when we’re less accessible (gleanings from Catalyst)

Yesterday, I wrote (in passing) about gleaning college ministry learning from the broader teaching we get to hear. One of the guys at last week’s College Ministers Cohort, Seth Caddell, did just that. I asked him to provide a guest post based on something he got from the Catalyst Conference. (Seth’s blog is at www.lifeasexperienced.com.)

In his opening message, Andy Stanley addressed a difficulty lots of ministers face: The more successful we become, the less accessible we become. Instead of bemoaning this reality, he encouraged us to respond in one key way… as Seth describes (and applies to our field) below.

The number one temptation every minister faces is to do as much as you can for as many as you can. We can’t help but want to help. We want to hear each problem; we want to care for each student. But we can’t. We wish there was enough time to work with everyone, and often we try. We spend 30 minutes here and maybe 15 minutes there, hoping to impact as many as possible. Yet that doesn’t really work.

Sure, we could continue investing little bits of time and making our ministries as wide as possible. Sure, it’s cool when lots of students know our names and when we feel like we are having lots of “great conversations.”  But this last week at Catalyst, Andy Stanley offered a game-changer.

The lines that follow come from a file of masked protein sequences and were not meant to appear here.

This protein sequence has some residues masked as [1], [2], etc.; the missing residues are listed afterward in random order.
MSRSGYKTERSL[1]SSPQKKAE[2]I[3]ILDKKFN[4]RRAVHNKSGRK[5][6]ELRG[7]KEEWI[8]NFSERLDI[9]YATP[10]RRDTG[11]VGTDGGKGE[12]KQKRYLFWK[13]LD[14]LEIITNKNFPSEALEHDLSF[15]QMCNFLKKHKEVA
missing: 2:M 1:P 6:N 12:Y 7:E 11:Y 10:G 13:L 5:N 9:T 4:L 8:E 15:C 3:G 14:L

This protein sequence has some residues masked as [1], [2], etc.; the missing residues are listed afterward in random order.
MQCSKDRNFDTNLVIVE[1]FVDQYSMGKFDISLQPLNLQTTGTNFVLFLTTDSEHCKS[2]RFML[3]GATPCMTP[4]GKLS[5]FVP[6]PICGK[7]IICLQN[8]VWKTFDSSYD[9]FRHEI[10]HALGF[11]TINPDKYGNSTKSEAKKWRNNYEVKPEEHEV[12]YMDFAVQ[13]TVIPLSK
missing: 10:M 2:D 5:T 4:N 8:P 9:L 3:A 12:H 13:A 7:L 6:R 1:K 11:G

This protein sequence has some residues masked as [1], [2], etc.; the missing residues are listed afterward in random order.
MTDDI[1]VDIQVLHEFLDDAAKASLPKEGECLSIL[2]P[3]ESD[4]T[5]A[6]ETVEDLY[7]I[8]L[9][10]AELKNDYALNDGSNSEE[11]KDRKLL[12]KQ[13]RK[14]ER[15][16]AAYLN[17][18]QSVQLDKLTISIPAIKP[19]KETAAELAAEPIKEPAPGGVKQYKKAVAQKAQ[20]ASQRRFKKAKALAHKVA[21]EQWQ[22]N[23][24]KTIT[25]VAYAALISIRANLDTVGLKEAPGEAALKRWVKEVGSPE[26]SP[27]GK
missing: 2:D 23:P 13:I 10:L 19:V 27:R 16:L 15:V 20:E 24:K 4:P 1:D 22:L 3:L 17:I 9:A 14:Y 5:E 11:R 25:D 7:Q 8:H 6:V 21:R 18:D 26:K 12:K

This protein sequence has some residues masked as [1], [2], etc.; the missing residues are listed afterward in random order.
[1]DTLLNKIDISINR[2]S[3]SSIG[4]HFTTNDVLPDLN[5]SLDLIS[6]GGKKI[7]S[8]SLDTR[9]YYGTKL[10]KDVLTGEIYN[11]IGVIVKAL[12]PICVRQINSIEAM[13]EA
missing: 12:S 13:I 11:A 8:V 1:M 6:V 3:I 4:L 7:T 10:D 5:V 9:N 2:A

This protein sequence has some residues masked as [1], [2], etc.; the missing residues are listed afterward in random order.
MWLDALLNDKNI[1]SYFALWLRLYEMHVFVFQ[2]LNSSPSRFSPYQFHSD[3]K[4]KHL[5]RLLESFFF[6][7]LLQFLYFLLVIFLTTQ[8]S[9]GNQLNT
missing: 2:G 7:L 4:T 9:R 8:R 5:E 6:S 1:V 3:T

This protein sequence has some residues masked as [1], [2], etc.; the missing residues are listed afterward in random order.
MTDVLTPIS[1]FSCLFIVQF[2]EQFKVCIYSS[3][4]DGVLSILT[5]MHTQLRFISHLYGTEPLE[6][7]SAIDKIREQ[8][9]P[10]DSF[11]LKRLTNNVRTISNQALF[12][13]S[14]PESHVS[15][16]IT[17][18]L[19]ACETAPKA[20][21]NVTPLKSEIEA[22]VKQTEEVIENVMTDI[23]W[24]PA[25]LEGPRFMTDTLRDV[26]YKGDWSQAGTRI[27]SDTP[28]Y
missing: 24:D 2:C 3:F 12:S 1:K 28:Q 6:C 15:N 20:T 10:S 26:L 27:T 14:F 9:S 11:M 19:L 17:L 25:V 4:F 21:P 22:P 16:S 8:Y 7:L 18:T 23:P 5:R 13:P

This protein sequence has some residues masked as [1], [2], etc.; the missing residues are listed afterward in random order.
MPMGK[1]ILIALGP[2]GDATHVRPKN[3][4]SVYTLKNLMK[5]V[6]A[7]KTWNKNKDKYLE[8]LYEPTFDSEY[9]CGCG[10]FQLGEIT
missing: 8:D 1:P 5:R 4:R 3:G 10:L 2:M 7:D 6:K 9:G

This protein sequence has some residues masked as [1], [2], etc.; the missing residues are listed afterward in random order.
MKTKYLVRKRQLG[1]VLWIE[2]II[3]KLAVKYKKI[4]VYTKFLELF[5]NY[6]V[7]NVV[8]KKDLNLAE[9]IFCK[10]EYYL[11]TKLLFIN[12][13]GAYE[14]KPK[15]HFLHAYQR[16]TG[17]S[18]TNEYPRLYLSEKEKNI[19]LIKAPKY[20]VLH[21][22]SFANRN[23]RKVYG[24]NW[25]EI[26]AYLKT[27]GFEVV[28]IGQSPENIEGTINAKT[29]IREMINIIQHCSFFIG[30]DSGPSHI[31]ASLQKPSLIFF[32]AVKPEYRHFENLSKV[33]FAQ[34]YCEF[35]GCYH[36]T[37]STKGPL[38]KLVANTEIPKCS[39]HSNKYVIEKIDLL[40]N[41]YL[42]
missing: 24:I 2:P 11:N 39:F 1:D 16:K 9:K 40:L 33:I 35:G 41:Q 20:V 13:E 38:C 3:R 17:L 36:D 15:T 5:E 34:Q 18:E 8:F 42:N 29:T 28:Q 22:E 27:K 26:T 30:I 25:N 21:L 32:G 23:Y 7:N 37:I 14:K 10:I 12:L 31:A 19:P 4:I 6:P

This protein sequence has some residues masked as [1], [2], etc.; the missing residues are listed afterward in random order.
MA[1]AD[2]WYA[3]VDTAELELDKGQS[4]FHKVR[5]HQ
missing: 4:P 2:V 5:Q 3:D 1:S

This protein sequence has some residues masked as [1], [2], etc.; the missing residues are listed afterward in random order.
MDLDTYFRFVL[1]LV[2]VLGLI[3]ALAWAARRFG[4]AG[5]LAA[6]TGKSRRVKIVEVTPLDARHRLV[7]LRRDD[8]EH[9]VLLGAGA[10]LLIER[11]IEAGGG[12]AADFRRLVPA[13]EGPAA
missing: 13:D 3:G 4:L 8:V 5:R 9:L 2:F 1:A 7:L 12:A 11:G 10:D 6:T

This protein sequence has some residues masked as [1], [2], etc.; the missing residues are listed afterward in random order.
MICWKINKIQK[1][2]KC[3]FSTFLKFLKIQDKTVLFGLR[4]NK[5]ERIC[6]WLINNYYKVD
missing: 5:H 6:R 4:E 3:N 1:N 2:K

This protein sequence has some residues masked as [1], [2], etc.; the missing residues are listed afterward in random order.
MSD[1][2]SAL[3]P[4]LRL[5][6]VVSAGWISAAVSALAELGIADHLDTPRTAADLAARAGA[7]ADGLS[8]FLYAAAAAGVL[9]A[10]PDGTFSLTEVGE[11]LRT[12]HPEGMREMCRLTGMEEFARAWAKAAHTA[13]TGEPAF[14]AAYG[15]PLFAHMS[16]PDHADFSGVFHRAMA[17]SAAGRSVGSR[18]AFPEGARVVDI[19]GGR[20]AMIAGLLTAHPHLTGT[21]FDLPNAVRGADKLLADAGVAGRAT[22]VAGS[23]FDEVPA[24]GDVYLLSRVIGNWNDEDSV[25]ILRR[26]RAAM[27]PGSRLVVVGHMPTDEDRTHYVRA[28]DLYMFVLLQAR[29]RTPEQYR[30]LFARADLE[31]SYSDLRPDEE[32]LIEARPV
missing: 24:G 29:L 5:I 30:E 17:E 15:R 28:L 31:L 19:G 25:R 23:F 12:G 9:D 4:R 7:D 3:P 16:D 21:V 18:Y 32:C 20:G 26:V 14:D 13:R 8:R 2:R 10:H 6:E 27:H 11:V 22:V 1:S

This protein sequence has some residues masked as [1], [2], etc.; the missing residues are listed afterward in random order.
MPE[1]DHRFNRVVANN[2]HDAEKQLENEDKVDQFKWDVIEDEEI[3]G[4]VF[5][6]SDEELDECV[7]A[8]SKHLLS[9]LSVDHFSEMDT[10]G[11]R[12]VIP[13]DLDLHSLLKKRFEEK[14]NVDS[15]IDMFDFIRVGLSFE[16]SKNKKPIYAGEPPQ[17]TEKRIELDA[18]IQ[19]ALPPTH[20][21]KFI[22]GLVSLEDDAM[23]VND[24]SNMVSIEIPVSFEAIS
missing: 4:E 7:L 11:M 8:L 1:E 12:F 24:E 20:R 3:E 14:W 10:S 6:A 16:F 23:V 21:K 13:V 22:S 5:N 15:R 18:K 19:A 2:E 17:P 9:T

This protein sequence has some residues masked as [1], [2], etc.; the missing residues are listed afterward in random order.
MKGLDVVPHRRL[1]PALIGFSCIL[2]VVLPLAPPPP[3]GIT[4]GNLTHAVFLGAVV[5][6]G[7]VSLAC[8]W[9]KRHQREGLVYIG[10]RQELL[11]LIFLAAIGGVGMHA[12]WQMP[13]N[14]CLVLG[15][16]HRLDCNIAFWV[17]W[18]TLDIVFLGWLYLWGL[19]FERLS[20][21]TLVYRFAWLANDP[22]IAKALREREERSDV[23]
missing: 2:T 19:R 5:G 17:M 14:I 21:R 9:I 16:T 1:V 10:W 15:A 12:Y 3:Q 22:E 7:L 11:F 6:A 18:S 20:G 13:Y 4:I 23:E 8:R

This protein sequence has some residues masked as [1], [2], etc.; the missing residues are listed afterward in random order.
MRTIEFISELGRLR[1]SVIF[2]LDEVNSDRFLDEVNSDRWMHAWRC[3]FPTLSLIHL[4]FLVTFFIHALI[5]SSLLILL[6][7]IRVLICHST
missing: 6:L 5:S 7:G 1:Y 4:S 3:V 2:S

What if we went deep rather than wide? What if we did for a few what we wish we could do for all our students? What if we invested hours upon hours in a couple students instead of spreading that time over 50 students?

We would begin to make disciples – that’s what would happen!

Obviously, many of us would be unemployed if we totally rejected all but 2 or 3 students. But we also hinder our impact when we spread our time so thin. We have to find a balance between hours with a few and minutes with many.

Maybe we need to rethink the way we are doing discipleship. Perhaps many of us who are Lone Ranger types need to start recruiting some help. Maybe we need to empower our students to pour into other students while we pour into them.

Regardless of what solution you find, I’d challenge you to start thinking of a few students you have the opportunity to impact in the ways you wish you could impact everybody!


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